Updated on October 29, 2015
Updated on October 29, 2015
The night before Jesus was crucified, he shared a meal with his closest friends and followers. He took a basin of water and a clean towel. He poured water on dry, filthy feet, cleansing them, refreshing them, preparing them for the meal.
When everyone was cleansed and ready for the meal, Jesus took bread, broke it into pieces and served each one.
This is my body, broken for you.
He took a cup of wine. Offered the drink to wash down the bread, one after another, drinking from the cup.
This is my blood, spilled out for you.
They had to be confused. Jesus was the leader, not the servant. Why was he doing the work of a servant? His body? His blood? What does that mean?
They couldn’t have imagined the events that would unfold over the next several hours. A friend betraying him, guards capturing him, the inquisition, the trial, the angry mob demanding he be crucified. A whirlwind of events, all happening without any time to take it in, to process it, to plan a defense or an escape or rescue.
And then there was Peter. I imagine him standing out in the cold, ears trained toward the council chamber where Jesus was being interrogated, hoping he could overhear something about what was happening inside. He sees a fire burning and warms his hands, trying to occupy himself while waiting for news.
Hey, haven’t I seen you hanging out with that man?
Nope, not me. I don’t know him.
Yes, I’m sure of it. I’ve seen you with him.
I have no idea what you’re talking about!
Hey guys, you’ve seen him with that Jesus, haven’t you?
I DO NOT know this man you’re talking about!!
Then as the rooster crows signaling the early morning dawn, Peter remembers.
Before the rooster crows, you will deny me three times.
If I’m Peter, I’m thinking, “I can’t believe I just did that. What an idiot! How did I let that happen? I’m such a coward.”
Days later, Peter and some of the other disciples are out on lake in a boat. It’s morning, and they’re hungry. The smell of fresh fish grilling over a fire fills the air. There on the shore, they see the resurrected Jesus tending to the meal, smiling and waving them to shore to share another meal with him.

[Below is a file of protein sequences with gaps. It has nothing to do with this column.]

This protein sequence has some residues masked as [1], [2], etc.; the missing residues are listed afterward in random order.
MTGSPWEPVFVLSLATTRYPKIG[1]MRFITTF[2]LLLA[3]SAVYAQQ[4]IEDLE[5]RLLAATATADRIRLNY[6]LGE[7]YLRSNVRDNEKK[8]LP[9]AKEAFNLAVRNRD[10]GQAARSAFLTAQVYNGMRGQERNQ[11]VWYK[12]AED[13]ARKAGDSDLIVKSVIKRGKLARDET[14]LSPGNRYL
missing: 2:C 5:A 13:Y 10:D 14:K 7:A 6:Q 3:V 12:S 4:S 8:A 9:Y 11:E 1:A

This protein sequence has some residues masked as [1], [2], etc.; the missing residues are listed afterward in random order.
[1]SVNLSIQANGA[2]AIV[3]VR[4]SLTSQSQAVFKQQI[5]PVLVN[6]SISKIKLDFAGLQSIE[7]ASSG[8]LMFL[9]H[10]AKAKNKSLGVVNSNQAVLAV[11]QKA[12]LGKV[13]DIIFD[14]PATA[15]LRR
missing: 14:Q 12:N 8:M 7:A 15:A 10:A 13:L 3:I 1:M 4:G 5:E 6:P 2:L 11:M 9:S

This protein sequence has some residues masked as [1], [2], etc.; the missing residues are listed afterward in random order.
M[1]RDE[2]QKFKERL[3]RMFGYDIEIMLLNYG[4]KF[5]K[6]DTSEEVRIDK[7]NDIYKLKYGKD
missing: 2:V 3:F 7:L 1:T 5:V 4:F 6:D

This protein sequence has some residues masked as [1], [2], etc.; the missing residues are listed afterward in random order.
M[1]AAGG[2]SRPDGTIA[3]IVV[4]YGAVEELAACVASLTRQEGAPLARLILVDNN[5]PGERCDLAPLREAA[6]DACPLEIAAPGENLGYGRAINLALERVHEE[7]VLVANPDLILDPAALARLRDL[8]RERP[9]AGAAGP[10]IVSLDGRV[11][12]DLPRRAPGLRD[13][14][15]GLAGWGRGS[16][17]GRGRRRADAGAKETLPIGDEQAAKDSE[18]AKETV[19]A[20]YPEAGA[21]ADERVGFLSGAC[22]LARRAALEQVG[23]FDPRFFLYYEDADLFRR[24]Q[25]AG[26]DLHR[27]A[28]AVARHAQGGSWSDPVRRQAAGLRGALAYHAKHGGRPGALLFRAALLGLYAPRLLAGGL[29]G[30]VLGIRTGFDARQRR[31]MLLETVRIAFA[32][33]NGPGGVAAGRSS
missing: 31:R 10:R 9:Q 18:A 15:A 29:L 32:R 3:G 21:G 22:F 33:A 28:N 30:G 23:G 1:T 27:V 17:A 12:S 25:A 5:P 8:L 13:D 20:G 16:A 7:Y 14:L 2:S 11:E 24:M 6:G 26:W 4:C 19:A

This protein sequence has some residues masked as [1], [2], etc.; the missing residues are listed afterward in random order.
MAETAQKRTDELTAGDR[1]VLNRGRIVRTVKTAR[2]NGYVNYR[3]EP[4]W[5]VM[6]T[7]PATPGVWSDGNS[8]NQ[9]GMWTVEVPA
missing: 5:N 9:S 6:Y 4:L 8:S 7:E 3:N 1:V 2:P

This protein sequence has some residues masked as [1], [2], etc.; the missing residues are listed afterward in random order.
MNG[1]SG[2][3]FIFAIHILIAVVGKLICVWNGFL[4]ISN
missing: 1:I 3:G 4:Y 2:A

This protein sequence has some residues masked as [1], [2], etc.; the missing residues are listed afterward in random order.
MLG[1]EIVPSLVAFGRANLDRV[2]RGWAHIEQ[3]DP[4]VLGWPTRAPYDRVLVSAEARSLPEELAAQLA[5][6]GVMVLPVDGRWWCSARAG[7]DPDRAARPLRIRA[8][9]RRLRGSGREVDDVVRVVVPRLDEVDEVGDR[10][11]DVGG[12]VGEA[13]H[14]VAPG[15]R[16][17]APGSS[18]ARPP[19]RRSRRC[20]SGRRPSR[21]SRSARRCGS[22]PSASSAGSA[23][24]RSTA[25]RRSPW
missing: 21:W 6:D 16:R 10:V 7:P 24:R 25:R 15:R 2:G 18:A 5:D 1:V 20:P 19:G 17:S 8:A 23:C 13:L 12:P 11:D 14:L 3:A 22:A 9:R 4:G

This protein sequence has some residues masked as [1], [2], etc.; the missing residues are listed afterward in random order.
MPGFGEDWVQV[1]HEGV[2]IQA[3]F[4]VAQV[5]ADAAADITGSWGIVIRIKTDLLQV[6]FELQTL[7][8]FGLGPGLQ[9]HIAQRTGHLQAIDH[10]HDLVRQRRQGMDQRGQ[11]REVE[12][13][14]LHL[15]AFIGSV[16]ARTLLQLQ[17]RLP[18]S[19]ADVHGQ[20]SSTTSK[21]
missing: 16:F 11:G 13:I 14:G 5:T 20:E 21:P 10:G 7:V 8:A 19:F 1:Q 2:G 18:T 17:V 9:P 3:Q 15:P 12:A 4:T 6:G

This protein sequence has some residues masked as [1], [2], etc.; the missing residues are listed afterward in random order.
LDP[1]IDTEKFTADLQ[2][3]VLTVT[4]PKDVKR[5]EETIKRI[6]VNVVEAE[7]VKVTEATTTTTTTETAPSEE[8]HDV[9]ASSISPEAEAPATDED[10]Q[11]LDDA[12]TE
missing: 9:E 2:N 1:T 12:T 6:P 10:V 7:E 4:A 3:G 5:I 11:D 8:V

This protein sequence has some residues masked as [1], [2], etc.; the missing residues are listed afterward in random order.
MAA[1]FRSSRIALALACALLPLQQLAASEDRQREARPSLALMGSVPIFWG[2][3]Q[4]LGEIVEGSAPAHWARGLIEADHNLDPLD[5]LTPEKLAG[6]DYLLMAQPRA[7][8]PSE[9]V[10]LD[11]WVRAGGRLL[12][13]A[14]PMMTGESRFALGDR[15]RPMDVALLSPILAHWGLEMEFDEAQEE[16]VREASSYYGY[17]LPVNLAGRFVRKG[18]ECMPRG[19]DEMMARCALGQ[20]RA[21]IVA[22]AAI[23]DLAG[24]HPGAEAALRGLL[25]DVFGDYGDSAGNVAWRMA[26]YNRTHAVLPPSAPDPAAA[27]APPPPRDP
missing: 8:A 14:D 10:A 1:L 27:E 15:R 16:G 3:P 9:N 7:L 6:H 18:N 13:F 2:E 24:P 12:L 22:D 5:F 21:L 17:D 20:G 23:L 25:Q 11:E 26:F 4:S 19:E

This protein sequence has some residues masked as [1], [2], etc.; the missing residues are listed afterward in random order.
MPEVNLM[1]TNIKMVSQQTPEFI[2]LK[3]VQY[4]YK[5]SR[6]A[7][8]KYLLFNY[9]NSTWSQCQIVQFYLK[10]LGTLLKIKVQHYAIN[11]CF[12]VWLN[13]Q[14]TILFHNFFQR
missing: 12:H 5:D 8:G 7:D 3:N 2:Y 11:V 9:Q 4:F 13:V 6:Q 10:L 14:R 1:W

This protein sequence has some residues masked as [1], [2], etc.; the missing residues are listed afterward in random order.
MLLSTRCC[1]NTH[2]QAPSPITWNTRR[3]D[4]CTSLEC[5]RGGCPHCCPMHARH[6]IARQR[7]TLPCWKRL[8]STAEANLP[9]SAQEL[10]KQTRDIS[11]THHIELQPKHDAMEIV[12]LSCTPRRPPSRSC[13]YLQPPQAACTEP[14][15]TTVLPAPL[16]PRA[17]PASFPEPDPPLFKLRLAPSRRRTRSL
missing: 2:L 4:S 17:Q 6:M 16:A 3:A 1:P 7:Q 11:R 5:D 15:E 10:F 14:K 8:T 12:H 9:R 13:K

The leader, serving his friends once again.
Peter, the one who just a few days before had rejected and abandoned Jesus, is invited to share a meal with his master. There is no shame inflicted, no reminding of his failure, no berating for his shortcomings.
Come, have something to eat. I cooked for you! Let’s enjoy this meal. Let me serve you.
Richard Rohr writes, “… he says, in effect, ‘Peter, it’s OK. Forget it.’ The risen Jesus initiates table fellowship with Peter…”
The healing power of a meal. Jesus was intentional about this. He prepared his disciples before his death over a meal. He consoled an ashamed Peter by inviting him to once again be in the good graces of table fellowship. He set an example that we get to follow.
I love the sharing of a home cooked meal with friends and family. Around the table, barriers come down, conversations turn sweet as we linger at the table. It’s sometimes healing, most often relaxing, and always satisfying.
The ritual Jesus modeled for us we now call The Eucharist. It’s not just a wafer and grape juice at church. It’s the meal shared with others, coupled with remembering Christ in our midst, that makes the meal sacred. It’s this remembrance that reminds us that Christ loves us so much that he became sin for us so that we might be forgiven. His love is unending. His love is for all of us, no strings attached. His
Love Never Fails.
This is the 30th post in my series Love Never Fails for the Write 31 Days blogging challenge. You can click here to go to my introduction page and find links to all the posts in the series. Also, if you’d like to receive these posts directly in your inbox, just enter your email address in the bar to the right. I promise to never share your information.